Making sense of health care reform

The debate just keeps on rolling and it doesn't seem to be cooling down as time goes on.  Many people have strong opinions about health care reform, and they are expressing them online, in the media, in protests at public meetings, at Congressional offices, and on street corners.  There's a lot of rhetoric out there.  But what do the plans really amount to? Here are some of the key components put forth by four of the plans that are under consideration, including the tax effects. All of the points presented are straight from the horses' mouths, with the sources provided. 

 
All of the plans listed below, and other plans that have been proposed can be seen in greater detail at the Kaiser Family Foundation's Web site.
 
Barak Obama’s Plan  
 
Sources:
 
 
 
Overview
 
The Obama plan focuses on eight overriding principles listed in his 2010 budget.  He wants health care reform to:
 
·                     Reduce long-term growth of health care costs for businesses and government.
·                     Protect families from bankruptcy or debt because of health care costs.
·                     Guarantee choice of doctors and health plans.
·                     Invest in prevention and wellness.
·                     Improve patient safety and quality care.
·                     Assure affordable, quality health coverage for all Americans.
·                     Maintain coverage when you change or lose your job.
·                     End barriers to coverage for people with pre-existing medical conditions.
 
How will this plan affect employers?
 
Not specified.
 
What will be mandated for individuals?
 
The plan that is adopted must put the United States on a clear path to cover all Americans.
 
How will the government's role be expanded with the Obama plan?
 
No details for public expansion were provided.  The sources listed pointed out that President Obama signed CHIPRA, the Children's Health Insurance Program Reauthorization Act, which expands coverage to 11 million children.
 
Will there be premium subsidies to individuals?
 
No details of future subsidies to individuals were provided. The following statement was given instead:
 
 "The plan must protect families from bankruptcy or debt because of health care costs."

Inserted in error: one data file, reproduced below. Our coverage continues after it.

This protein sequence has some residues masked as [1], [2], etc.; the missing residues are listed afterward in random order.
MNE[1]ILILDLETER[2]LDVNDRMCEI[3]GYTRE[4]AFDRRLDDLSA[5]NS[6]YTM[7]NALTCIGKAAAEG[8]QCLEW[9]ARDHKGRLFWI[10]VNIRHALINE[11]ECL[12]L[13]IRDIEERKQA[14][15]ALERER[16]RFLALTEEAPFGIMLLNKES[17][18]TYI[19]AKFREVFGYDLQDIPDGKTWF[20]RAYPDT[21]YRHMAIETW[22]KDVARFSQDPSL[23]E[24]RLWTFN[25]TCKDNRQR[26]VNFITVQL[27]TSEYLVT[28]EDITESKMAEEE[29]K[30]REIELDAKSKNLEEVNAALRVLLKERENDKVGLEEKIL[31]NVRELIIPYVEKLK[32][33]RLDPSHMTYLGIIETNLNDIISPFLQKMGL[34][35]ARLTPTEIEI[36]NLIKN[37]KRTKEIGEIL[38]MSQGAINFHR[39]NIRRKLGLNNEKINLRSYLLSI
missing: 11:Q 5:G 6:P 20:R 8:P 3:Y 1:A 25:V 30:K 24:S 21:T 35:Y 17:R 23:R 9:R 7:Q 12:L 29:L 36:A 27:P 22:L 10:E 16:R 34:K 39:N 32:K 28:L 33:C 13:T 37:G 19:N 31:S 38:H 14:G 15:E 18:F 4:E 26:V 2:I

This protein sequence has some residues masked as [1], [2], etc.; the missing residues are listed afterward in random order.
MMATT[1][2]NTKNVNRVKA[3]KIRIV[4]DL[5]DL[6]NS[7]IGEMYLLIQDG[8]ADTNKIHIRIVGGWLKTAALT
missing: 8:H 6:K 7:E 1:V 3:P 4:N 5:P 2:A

Also, the White House points out that the American Recovery and Reinvestment Act made coverage more affordable for Americans who were displaced from their jobs by subsidizing some of COBRA coverage at 65 percent.   
 
Will there be premium subsidies to employers?
 
Not specified.
 
What tax changes related to health insurance will occur?
 
Not specified.
 
What changes will occur to private insurance?
 
Plans must end barriers to coverage for people with pre-existing conditions. 
 
 
 
Senate Finance Committee
 
Sources:
 
Go to the Senate Finance Committee's Web Site and then select these items:

5-11-09 Baucus, Grassley Policy Options for Expanding Health Care Coverage: Proposals to Provide Affordable Coverage to All Americans
4-28-09 Baucus, Grassley Policy Options for Transforming the Health Care Delivery System: Proposals to Improve Patient Care and Reduce Health Care Costs

 
Overview
 
The plan put forth by the Senate Finance Committee is not a formal proposal, but a framework for reform. It does require all individuals to have health insurance, creates a mechanism, known as a Health Insurance Exchange* so that individuals and small businesses can purchase coverage, and offers subsidies to those with income between 100 and 400% of the federal poverty level. **
 
 How will this plan affect employers?
 
There are two proposals given which are opposite approaches.
 
Option A. Employers with annual payroll exceeding $500,000 will be required to offer coverage and contribute at least 50% of the premium, or pay an assessment. This is known as, "pay or play."
 
Option B.  Eliminate "pay or play." ***
 
What will be mandated for individuals?
 
Everyone must have coverage that meets minimum standards. This will be enforced through an excise tax, equal to a minimum premium percentage for the lowest cost option in the individual's geographic area.  Exceptions will exist for those under financial hardship.
 
 How will the government's role be expanded with the Senate Finance Committee plan?
 
 This version expands the public role in several ways. 
 
Medicaid will cover all persons and families with income up to 115% of the federal poverty level.  This might be implemented by enrolling all populations except for childless adults.  Childless adults can get tax credits to buy coverage through a Health Insurance Exchange, or they could buy into Medicaid.
 
After 9/30/2013, the CHIP will be expanded to those with incomes up to 275% of the federal poverty level, and the Health Insurance Exchange will fill in gaps where individuals could not get coverage.
 
Until the Exchange is fully operational, people ages 55-64 will be able to buy into Medicaid at full cost.
 
For those with disabilities, the two-year waiting period for Medicare will be reduced.
 
Will there be premium subsidies to individuals?
 
Individuals and families with income from 100% to 400% of the federal poverty level will be able to buy insurance through the Exchange, using a refundable credit. The credit amount will be either a percentage of income or a percentage of the premium, and will be subject to other limits.